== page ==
Sotheby's and Daniel Loeb on Monday ended their long-running battle and agreed to let the billionaire investor and two of his associates join the auction house's board.
The decision was reached only hours before Sotheby's annual meeting on Tuesday and is seen as a big victory for Loeb's $14.3 billion hedge fund Third Point, the company's biggest shareholder.
Loeb, a prominent art collector, will join the board which is growing to 15 members from 12. Harry Wilson, a restructuring expert who sat on the board of Yahoo Inc with Loeb, and Olivier Reza, a former investment banker and jewelry expert, will also join.
For months, each side heaped criticism on the other with Loeb having complained about the company's high costs and Sotheby's saying that Loeb and his dissident board nominees would not bring relevant experience to the boardroom.
The company put in a shareholder rights plan which limited Loeb's stake to less than 10 percent. Loeb ran a proxy contest and then challenged the poison pill in court.
Passive investors were permitted to buy up to 20 percent.
Loeb will now be able to raise Third Point's stake to 15 percent from 9.6 percent.
In return, the hedge fund manager, who made history by challenging the shareholder rights plan in Delaware court, has withdrawn the lawsuit.
"This is a significant win for Loeb," said Keith Gottfried, a partner at law firm Alston & Bird who advises companies on shareholder activism. "Most of these settlements are reached because of a lack of symmetrical negotiating leverage. Maybe Sotheby's didn't have the votes."
Some board members had privately said that Loeb's criticisms were correct, according to emails read at a court hearing. "The board is too comfortable, too chummy and not doing its job," board member Steven Dodge wrote to fellow board member Dennis Weibling in one email.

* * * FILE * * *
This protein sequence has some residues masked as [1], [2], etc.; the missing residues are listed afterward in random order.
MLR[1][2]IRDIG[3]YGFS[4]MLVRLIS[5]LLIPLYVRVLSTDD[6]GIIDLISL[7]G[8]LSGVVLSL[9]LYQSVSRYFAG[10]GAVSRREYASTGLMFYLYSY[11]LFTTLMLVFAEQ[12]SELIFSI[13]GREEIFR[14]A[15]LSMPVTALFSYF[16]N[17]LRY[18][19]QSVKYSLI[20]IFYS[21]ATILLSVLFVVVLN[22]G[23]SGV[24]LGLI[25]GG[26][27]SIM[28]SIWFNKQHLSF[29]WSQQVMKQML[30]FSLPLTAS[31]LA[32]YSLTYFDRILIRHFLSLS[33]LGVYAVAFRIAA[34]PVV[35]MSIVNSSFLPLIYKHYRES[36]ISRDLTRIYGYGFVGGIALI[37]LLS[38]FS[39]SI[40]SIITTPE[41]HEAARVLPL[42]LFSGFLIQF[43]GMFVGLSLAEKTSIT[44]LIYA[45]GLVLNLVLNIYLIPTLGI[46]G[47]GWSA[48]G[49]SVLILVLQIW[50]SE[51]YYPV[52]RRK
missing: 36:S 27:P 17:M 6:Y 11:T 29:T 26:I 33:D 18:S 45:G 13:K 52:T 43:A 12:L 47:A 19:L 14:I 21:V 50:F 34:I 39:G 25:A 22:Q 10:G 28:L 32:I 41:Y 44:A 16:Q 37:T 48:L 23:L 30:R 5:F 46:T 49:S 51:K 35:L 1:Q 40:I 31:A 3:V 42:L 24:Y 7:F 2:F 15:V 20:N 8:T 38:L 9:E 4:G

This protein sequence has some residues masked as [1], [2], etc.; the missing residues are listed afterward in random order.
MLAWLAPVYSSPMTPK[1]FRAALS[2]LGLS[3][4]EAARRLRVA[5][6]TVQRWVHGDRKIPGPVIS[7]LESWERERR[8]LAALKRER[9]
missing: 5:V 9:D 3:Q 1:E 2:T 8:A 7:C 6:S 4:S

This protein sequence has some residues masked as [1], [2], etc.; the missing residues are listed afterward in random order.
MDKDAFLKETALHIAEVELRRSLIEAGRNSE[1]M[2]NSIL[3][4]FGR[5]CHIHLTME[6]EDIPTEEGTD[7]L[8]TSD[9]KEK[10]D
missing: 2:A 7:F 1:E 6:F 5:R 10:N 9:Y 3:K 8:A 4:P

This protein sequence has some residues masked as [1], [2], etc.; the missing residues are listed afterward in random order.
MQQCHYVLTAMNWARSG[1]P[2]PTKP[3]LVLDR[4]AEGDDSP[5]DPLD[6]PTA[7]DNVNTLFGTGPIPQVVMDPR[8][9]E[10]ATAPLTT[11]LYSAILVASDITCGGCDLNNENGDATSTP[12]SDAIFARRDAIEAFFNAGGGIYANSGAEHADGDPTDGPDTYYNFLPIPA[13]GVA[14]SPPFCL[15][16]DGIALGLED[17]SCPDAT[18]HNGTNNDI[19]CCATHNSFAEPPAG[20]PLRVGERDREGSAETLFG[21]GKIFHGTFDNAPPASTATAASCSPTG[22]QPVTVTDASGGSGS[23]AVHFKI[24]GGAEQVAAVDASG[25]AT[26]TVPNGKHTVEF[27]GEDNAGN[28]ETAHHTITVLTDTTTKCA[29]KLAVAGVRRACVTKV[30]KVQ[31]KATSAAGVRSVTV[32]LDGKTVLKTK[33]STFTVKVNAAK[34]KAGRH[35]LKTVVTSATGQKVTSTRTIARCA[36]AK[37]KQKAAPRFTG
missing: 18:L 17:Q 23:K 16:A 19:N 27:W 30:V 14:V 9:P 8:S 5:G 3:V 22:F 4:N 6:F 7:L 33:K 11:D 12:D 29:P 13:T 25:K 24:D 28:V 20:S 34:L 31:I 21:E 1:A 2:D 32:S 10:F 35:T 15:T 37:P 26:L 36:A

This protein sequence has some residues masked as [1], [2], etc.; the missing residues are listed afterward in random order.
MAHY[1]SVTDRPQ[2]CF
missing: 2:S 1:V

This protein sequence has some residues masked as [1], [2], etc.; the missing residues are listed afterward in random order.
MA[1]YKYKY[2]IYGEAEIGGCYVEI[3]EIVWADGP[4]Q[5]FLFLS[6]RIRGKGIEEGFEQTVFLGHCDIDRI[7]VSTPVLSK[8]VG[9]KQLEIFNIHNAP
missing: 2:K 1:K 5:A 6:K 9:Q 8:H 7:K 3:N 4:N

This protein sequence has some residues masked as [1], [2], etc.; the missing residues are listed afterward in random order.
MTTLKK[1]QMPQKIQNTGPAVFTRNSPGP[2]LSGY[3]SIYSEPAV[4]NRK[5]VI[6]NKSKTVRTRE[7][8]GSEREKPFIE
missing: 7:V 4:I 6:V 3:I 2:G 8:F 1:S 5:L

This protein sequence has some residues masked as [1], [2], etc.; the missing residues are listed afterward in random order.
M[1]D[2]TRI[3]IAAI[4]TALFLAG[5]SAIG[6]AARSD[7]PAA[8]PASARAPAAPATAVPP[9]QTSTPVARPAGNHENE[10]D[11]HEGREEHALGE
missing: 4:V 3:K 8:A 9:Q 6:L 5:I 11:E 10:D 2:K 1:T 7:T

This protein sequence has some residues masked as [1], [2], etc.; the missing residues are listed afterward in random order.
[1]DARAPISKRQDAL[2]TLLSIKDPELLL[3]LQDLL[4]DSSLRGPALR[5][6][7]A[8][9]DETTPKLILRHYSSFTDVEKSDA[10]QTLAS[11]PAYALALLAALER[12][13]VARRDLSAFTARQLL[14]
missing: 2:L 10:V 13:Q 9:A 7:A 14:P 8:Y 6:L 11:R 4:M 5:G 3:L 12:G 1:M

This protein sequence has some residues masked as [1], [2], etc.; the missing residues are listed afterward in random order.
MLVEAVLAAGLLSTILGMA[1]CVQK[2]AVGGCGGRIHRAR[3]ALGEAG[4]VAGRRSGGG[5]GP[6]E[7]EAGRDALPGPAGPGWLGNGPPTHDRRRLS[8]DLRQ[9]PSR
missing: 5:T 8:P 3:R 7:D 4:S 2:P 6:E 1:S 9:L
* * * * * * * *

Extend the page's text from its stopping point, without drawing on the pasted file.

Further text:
Loeb last year compared Sotheby's to "an Old Master painting in desperate need of restoration," urging cost cuts and criticizing board members for not owning shares of the company.
Sotheby's Chief Executive Officer Bill Ruprecht, welcomed the new directors and said all share a common goal of delivering valued to shareholders.
"This agreement ensures that our focus is on the business and that we will benefit from five fresh voices and viewpoints," he said.
The settlement not only ends one of the biggest fights for board seats this year, but it also paves the way for other activist investors to take a bigger role in investments they plan to make, industry experts forecast.
Sotheby's shares climbed 1.8 percent on the news, after it had fallen 16 percent since the start of the year.
Two investors, who are not permitted to speak about their investments publicly, said this year's share price decline underscored that change was necessary at the board level and that Loeb and his dissident directors should join.
Loeb last sat on a corporate board when he joined Yahoo's directors and had a hand in selecting Marissa Mayer as the company's chief executive. Yahoo's share price has climbed more than 130 percent since Loeb became involved.
(This story was repeated to remove redundant text in lead paragraph)
(Reporting by Svea Herbst-Baylis and Soham Chatterjee in Bangalore; editing by G Crosse and Kirti Pandey)